During last month’s Cinemacon I realized that the working-class Joes who flock to Las Vegas are in love with the massive scale of the place. 75% of the buildings in the Vegas tourist district are five, ten or twenty times bigger than similar establishments in Wichita Falls or Cranford.
These same culturally-challenged types are quite impressed by super-sized homes. If I was handed a gratis deed to a McMansion I would sell it and buy a regular people-sized home…you know, the kind of place that Americans and Europeans lived in for several centuries before the oversized aesthetic crept into the culture.
If you were loaded and could live anywhere you want, would you have the character and the taste to live in a home of sensible proportions? Two or three bedrooms and bathrooms instead of six or seven? Cozy dens, fireplaces, kitchens built for a family of four or five? The kind of homes that Joan Crawford, Kim Novak, Charles K. Feldman, Ronald Colman, Rod Serling and Cary Grant used to live in? Or the kind that Bob Evans, George Clooney and Jack Nicholson live in now?
I loathe gargantuan as a design concept. Giant-sized homes smell of arrogance and entitlement. Or insecurity. An architectural blight.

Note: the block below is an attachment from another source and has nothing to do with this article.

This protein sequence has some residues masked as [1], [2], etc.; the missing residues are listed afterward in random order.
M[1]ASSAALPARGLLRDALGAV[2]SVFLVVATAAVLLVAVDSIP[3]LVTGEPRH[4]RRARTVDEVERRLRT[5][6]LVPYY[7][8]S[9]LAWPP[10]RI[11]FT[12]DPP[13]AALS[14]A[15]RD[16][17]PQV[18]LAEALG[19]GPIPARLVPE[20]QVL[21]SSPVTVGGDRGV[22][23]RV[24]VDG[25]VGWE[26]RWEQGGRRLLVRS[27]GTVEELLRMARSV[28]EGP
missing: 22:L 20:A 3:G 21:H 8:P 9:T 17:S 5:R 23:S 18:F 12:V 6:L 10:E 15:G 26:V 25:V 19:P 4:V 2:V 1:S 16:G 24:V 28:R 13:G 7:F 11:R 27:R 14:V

Another thing you want to avoid are restaurants and bars with a beautiful view, and especially people who love to patronize such places. Does this mean I don’t like the view from WeHo’s Soho House (9200 Sunset Blvd.)? No — I love it as much as the next guy, but I don’t want the company of people who flock there every night because of the view. I prefer to hang with people who think like me, who patronize a place because they’re down with the special vibe or atmosphere. Great-view restaurants on the penthouse floors of buildings are always a must-to-avoid — always jammed, always too pricey. If you’re out with a girl and she says “let’s go to that hot rooftop place,” drop her like a bad habit.
And while I’m at it I also hate gay club music, or more particularly the metallic, throat-slitting sounds that they play inside Georges Greek Grill (8806 Santa Monica Blvd., West Hollywood). I was there last night. Three or four months ago the managers began playing sickening, idiot-throb dance music in order to attract the gay-bar crowd, and it’s a struggle to eat their dishes (which are quite good) with those godawful sounds blaring out of their dinky little speakers.
This was taken from a train moving south through mid-Vietnam in November 2013. Notice any McMansions?